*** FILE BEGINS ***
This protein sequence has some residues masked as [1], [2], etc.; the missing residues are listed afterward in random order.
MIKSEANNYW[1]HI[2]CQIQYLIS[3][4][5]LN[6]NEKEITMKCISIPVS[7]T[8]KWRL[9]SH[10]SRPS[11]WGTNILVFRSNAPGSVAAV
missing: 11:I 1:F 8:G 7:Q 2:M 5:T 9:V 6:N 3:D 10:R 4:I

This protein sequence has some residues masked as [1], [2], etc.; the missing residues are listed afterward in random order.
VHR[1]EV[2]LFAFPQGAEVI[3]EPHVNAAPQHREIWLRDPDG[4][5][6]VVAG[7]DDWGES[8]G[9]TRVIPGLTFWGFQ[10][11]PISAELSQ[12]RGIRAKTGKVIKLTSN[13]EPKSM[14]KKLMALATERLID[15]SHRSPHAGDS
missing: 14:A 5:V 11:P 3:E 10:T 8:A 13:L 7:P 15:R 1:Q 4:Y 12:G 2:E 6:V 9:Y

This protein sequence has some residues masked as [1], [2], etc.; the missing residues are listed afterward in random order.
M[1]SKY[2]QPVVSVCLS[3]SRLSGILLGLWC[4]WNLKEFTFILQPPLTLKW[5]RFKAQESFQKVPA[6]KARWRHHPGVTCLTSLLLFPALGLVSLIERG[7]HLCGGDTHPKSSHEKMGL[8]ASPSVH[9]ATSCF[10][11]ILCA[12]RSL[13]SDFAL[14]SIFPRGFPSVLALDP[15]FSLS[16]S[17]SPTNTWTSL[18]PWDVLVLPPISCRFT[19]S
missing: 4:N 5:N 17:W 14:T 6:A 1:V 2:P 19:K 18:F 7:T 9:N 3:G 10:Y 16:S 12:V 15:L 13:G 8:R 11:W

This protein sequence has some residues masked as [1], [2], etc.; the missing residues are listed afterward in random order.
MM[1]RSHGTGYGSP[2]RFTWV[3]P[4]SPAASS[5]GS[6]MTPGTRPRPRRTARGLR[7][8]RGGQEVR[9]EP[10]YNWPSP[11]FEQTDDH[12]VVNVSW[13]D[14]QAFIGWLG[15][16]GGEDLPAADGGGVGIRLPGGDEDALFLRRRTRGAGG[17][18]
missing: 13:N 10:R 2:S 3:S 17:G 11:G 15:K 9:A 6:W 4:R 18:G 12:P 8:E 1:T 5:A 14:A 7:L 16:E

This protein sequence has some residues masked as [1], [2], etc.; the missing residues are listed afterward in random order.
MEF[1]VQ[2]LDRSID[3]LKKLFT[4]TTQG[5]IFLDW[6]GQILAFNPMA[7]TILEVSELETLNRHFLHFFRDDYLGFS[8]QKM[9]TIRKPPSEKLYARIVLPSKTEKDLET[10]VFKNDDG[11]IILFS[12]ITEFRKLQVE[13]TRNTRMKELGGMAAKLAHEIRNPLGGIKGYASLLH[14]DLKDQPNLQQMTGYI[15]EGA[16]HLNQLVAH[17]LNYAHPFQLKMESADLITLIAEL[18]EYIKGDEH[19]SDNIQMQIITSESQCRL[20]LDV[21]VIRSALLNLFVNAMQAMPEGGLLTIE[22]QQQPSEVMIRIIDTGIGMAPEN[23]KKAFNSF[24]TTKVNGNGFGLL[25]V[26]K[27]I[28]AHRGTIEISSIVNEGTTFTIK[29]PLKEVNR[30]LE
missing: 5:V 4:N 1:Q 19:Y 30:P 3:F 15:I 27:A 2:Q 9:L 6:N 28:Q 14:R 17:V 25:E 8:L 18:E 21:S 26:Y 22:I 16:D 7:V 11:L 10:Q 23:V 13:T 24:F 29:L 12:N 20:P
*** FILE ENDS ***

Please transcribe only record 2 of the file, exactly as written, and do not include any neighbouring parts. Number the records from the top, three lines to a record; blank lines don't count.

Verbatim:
This protein sequence has some residues masked as [1], [2], etc.; the missing residues are listed afterward in random order.
VHR[1]EV[2]LFAFPQGAEVI[3]EPHVNAAPQHREIWLRDPDG[4][5][6]VVAG[7]DDWGES[8]G[9]TRVIPGLTFWGFQ[10][11]PISAELSQ[12]RGIRAKTGKVIKLTSN[13]EPKSM[14]KKLMALATERLID[15]SHRSPHAGDS
missing: 14:A 5:V 11:P 3:E 10:T 8:A 13:L 7:P 15:R 1:Q 4:Y 12:G 2:E 6:V 9:Y